Flatback is a condition where the lumbar region of the spine loses some of its normal curvature. This is a type of front-to-back imbalance in the spine. Generally, the spine has gentle front-to-back curves working in harmony to keep our center of gravity aligned. When the lumbar area loses this curvature, the center of gravity can be placed too far forward, resulting in flatback syndrome.
In order to stand upright, a patient with flatback syndrome must contract the muscles in the back, and may need to flex at the hips and knees. Overtime, this results in severe pain.
Common symptoms include:
- Difficulty standing upright
- Chronic back pain
- Difficulty performing daily tasks
There are several possible causes of flatback syndrome. Degenerative disc disease, compression fractures, or ankylosing spondylitis could be to blame. It’s also possible to develop flatback syndrome after a surgery such as laminectomy or a spinal fusion of the lumbar region.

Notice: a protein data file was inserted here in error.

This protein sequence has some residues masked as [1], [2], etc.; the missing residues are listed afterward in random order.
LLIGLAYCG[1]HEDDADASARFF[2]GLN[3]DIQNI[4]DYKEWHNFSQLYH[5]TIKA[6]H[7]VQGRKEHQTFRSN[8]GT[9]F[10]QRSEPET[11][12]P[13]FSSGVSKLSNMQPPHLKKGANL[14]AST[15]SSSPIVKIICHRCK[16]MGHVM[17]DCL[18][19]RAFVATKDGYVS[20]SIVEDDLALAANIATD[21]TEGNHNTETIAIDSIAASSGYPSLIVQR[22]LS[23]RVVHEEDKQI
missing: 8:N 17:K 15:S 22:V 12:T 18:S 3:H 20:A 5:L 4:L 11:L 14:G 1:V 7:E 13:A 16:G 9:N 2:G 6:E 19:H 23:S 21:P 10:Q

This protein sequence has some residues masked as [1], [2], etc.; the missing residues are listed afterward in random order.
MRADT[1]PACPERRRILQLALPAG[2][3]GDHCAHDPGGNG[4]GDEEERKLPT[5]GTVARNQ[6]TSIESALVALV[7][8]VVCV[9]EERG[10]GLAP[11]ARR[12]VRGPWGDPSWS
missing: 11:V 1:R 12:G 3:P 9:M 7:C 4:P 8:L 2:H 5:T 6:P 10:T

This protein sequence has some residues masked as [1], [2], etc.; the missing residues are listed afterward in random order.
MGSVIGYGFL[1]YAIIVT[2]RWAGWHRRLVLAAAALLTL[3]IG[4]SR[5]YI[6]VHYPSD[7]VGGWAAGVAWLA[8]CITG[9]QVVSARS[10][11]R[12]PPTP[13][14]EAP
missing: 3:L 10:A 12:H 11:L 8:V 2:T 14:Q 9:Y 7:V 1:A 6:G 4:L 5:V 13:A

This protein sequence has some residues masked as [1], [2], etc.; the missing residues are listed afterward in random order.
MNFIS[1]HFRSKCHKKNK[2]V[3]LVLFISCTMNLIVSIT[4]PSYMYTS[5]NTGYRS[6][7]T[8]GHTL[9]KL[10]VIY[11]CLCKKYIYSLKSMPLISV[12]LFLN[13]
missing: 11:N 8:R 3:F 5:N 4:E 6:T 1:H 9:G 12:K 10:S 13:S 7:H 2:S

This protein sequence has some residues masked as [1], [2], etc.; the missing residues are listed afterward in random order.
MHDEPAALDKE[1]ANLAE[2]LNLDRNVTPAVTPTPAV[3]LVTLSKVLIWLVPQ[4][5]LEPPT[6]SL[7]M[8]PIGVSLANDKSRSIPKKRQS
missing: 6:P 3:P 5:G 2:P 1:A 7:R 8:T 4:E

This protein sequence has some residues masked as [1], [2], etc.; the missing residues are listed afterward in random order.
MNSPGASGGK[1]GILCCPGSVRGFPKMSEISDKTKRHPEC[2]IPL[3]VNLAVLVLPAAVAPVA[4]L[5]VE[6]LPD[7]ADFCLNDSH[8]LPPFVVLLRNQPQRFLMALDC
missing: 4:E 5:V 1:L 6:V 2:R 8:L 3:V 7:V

At your appointment, your doctor will likely order an X-ray, MRI, or CAT scan to determine the exact lack of curvature in the spine.
Generally, surgery is not required. Symptoms may be managed with physical therapy, gait and posture training, exercise, and pain medication.
Should problems persist after nonsurgical options have been explored, if structural problems occur, or if the misalignment is severe, surgery may be required to provide pain relief, correct the spine, and prevent the misalignment from worsening.
During surgery, part of the bone will be removed from the affected region of the spine. The bones will then be realigned and fused together using screws and rods to provide stability. With a fusion procedure, two or more bones will be fused together to form one solid bone.